Watch this video, part of our Alaska series, to learn more about the Inian Islands Institute and how one family is keeping things running in the Alaskan wilderness, mostly cut off from the outside world.
At the Institute: Living and learning off the grid
During my time in Alaska, one of my favorite excursions was a 45-minute stop at a tiny alcove in the otherwise-uninhabited Inian Islands. The school is just about as off-the-grid as you can get. Colter Barnes and Lexie Hayes decided to leave the creature comforts of their small town in Idaho to move back to the vast wilderness of Southeast Alaska, moving Lexie’s young daughter, Jordan, from a suburban school to what can best be described as the middle of nowhere. And they love it.
Colter said that when living in Idaho, he noticed a shift in Jordan’s interests and priorities. Today even 7-year-olds like Jordan can be completely consumed by technology in their surroundings. I cringe a little every time I see a toddler on an iPad in a restaurant, but, to be completely honest, I am addicted to my screens in the same way. When I was in Alaska, I had a hard time living in the moment and adjusting to life without Wi-Fi.
Cutting back on Internet was just the start for this family. Jordan didn’t seem to be missing out on anything at all. As an unofficial tour guide, she was excited to tell us all about her home, her dogs, and the spider she watched crawl around for an hour last week. I think there’s a lot to be learned from this way of life.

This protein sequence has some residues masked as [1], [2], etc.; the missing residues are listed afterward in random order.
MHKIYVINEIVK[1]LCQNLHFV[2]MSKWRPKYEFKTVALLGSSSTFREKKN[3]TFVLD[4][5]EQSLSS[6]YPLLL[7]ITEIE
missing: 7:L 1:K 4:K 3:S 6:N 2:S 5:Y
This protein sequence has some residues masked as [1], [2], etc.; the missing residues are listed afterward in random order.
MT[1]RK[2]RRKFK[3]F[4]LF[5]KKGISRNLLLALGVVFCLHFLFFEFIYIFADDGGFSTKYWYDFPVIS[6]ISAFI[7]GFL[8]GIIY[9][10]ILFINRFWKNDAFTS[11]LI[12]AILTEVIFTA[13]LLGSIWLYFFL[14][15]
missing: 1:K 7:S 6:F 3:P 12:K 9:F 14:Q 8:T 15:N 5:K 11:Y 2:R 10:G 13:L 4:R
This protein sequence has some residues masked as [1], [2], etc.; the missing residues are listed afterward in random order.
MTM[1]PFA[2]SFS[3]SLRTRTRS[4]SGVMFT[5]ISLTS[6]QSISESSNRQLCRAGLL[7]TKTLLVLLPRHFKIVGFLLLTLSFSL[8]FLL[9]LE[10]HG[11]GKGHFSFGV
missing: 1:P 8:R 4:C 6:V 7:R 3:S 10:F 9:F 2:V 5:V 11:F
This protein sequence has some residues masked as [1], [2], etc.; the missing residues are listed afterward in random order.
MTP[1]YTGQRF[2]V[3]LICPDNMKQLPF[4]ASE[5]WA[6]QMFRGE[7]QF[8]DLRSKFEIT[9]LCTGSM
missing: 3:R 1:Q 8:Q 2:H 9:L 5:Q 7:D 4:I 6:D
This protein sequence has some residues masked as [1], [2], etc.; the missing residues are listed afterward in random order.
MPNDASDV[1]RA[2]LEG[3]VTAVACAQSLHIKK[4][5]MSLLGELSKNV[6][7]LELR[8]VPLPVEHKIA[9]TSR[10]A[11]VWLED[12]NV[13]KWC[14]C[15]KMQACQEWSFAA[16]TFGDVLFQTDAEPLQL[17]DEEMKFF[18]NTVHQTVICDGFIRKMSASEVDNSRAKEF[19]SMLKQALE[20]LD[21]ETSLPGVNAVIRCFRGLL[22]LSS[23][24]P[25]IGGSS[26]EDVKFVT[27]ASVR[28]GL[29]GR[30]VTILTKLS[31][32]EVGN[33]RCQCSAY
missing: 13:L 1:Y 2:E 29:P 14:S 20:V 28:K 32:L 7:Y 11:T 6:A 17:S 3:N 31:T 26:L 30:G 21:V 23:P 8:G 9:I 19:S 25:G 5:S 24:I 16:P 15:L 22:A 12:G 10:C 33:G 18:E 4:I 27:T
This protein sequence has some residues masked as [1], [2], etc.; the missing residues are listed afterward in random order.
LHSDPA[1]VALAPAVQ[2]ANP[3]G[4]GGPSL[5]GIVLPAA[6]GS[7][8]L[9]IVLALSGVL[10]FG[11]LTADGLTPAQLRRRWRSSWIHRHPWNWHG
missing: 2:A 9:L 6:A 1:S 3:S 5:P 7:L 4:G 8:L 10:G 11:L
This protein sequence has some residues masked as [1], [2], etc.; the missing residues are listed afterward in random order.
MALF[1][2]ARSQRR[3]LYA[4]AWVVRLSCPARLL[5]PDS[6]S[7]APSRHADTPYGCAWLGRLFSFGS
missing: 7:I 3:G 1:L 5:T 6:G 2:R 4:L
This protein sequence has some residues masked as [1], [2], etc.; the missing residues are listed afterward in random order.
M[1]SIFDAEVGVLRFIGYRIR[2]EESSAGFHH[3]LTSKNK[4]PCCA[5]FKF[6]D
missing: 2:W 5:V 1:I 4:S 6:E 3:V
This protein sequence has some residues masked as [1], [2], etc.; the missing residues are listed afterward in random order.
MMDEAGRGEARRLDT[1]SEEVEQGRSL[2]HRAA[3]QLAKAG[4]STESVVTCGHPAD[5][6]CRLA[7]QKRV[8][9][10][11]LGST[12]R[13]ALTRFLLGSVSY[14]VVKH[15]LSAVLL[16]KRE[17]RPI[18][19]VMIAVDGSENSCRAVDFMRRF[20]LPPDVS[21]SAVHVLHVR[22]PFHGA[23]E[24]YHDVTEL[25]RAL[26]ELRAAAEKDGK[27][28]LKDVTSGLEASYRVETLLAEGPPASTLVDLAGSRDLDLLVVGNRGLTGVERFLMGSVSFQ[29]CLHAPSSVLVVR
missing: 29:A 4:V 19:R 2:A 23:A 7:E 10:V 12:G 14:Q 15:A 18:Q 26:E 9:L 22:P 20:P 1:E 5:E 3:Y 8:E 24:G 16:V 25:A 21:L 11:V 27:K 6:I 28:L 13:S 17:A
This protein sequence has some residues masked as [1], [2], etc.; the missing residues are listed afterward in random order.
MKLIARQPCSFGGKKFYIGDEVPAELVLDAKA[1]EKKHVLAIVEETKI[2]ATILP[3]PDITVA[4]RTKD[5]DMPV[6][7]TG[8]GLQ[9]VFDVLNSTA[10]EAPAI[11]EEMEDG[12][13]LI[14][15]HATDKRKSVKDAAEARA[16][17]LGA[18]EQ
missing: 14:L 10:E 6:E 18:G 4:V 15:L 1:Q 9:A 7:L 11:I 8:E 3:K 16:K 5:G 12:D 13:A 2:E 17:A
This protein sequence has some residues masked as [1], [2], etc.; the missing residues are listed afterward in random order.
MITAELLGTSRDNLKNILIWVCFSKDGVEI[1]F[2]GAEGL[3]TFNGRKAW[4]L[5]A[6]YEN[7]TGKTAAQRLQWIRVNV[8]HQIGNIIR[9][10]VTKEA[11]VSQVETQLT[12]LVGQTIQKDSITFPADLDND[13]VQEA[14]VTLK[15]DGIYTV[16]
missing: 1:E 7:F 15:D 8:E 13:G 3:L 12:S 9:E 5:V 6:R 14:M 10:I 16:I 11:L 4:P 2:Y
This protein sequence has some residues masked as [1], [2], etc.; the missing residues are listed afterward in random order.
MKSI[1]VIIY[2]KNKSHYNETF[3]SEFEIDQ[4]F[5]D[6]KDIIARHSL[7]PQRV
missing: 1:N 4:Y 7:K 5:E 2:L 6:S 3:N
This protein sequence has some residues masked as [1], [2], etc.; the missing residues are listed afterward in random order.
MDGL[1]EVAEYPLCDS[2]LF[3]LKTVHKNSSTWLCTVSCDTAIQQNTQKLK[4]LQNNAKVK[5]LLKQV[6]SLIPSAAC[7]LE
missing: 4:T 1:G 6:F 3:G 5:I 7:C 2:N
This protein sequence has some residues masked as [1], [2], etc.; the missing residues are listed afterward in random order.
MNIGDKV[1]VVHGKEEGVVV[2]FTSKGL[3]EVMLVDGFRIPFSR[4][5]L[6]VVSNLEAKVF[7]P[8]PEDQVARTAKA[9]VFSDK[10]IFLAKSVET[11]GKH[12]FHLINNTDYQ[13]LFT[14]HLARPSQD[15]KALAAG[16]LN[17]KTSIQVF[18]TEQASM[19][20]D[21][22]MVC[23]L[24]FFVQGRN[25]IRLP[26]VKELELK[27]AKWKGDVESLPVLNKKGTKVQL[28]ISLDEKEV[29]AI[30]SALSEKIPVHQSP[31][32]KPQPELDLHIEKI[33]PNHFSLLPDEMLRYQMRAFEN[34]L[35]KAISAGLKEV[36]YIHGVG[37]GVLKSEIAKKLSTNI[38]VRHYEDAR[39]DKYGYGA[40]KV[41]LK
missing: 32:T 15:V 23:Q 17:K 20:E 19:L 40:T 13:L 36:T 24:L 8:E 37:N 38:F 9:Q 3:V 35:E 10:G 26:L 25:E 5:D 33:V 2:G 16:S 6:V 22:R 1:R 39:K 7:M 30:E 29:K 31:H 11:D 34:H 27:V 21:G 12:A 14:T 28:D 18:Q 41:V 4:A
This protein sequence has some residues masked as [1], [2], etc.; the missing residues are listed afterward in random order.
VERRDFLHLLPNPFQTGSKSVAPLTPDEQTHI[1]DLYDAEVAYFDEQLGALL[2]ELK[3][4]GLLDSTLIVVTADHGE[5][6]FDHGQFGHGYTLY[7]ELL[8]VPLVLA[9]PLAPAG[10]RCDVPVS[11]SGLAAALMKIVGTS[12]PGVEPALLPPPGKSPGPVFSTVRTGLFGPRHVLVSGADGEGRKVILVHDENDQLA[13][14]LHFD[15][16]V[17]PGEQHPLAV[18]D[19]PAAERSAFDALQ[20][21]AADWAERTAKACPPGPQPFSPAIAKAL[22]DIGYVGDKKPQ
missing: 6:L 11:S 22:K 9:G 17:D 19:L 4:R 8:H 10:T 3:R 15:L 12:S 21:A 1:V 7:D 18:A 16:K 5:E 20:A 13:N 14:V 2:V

It would be easy to say that the life this family leads is simpler, but that couldn’t be further from the truth. They do their best to be self-sufficient in every way possible. The food they prepare is either grown on the premises or caught nearby. They drink rainwater. And the limited amount of energy they do use is generated from a hydropower system they maintain. It can’t possibly be easy to save and repurpose every bit of plastic you come across.
I admire the sheer ambition of this family. They are voluntarily stranded on an island. Sure, the nearest town is a 20-minute boat ride away, but at the time this was reported, they didn’t even have a boat. And they don’t need one, so they say.
If they don’t need a boat, then maybe I don’t need to refresh my email every 30 seconds.